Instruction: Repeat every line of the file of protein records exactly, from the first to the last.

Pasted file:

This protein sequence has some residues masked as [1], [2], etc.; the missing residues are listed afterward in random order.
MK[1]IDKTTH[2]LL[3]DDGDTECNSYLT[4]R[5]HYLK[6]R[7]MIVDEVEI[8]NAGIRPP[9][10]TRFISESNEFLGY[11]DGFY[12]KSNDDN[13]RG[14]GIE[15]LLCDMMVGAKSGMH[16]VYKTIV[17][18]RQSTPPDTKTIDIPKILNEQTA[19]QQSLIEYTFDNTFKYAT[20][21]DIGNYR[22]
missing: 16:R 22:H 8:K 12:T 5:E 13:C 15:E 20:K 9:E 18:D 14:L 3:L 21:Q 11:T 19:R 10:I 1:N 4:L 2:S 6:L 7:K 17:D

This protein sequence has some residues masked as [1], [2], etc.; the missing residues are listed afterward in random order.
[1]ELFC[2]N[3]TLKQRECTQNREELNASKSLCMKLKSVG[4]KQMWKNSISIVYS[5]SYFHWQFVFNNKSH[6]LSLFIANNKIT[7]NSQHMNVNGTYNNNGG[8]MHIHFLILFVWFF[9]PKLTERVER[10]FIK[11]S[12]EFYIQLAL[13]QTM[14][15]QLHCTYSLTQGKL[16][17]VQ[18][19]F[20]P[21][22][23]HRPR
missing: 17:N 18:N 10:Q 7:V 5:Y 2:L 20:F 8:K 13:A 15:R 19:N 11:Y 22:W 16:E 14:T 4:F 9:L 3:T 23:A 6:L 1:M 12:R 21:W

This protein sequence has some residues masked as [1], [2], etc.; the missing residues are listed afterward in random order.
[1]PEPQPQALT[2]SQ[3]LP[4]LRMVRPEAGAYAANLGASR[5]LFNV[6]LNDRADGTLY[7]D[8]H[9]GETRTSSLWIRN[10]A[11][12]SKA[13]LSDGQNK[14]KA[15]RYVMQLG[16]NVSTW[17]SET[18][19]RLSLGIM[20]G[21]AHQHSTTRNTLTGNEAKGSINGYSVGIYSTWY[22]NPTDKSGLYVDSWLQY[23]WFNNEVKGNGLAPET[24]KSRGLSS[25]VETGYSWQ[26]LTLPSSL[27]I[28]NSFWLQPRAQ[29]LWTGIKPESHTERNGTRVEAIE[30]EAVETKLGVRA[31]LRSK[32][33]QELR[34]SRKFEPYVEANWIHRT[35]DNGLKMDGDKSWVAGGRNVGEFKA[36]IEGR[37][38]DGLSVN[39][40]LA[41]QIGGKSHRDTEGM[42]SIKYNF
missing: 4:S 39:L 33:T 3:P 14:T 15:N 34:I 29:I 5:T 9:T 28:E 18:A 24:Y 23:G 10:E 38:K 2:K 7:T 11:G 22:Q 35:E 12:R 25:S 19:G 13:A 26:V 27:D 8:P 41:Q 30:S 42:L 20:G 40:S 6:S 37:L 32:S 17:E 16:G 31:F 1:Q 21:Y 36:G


This protein sequence has some residues masked as [1], [2], etc.; the missing residues are listed afterward in random order.
MK[1]IDKTTH[2]LL[3]DDGDTECNSYLT[4]R[5]HYLK[6]R[7]MIVDEVEI[8]NAGIRPP[9][10]TRFISESNEFLGY[11]DGFY[12]KSNDDN[13]RG[14]GIE[15]LLCDMMVGAKSGMH[16]VYKTIV[17][18]RQSTPPDTKTIDIPKILNEQTA[19]QQSLIEYTFDNTFKYAT[20][21]DIGNYR[22]
missing: 16:R 22:H 8:K 12:T 5:E 13:C 15:E 20:K 9:E 18:D 14:L 3:L 21:Q 11:T 19:R 10:I 1:N 4:L 2:S 6:L 7:K 17:D

This protein sequence has some residues masked as [1], [2], etc.; the missing residues are listed afterward in random order.
[1]ELFC[2]N[3]TLKQRECTQNREELNASKSLCMKLKSVG[4]KQMWKNSISIVYS[5]SYFHWQFVFNNKSH[6]LSLFIANNKIT[7]NSQHMNVNGTYNNNGG[8]MHIHFLILFVWFF[9]PKLTERVER[10]FIK[11]S[12]EFYIQLAL[13]QTM[14][15]QLHCTYSLTQGKL[16][17]VQ[18][19]F[20]P[21][22][23]HRPR
missing: 17:N 18:N 10:Q 7:V 5:Y 2:L 20:F 8:K 13:A 15:R 19:N 11:Y 22:W 16:E 14:T 4:F 9:L 3:T 23:A 6:L 1:M 12:R 21:W

This protein sequence has some residues masked as [1], [2], etc.; the missing residues are listed afterward in random order.
[1]PEPQPQALT[2]SQ[3]LP[4]LRMVRPEAGAYAANLGASR[5]LFNV[6]LNDRADGTLY[7]D[8]H[9]GETRTSSLWIRN[10]A[11][12]SKA[13]LSDGQNK[14]KA[15]RYVMQLG[16]NVSTW[17]SET[18][19]RLSLGIM[20]G[21]AHQHSTTRNTLTGNEAKGSINGYSVGIYSTWY[22]NPTDKSGLYVDSWLQY[23]WFNNEVKGNGLAPET[24]KSRGLSS[25]VETGYSWQ[26]LTLPSSL[27]I[28]NSFWLQPRAQ[29]LWTGIKPESHTERNGTRVEAIE[30]EAVETKLGVRA[31]LRSK[32][33]QELR[34]SRKFEPYVEANWIHRT[35]DNGLKMDGDKSWVAGGRNVGEFKA[36]IEGR[37][38]DGLSVN[39][40]LA[41]QIGGKSHRDTEGM[42]SIKYNF
missing: 4:S 39:L 33:T 3:P 14:T 15:N 34:I 29:I 5:T 9:T 28:E 18:A 24:Y 23:G 10:E 38:K 2:K 7:T 11:G 22:Q 35:E 12:R 25:S 19:G 13:A 26:V 27:D 8:P 41:Q 30:S 42:L 20:G 40:S 6:S 37:L 32:S 17:E 16:G 31:F 1:Q 21:Y 36:G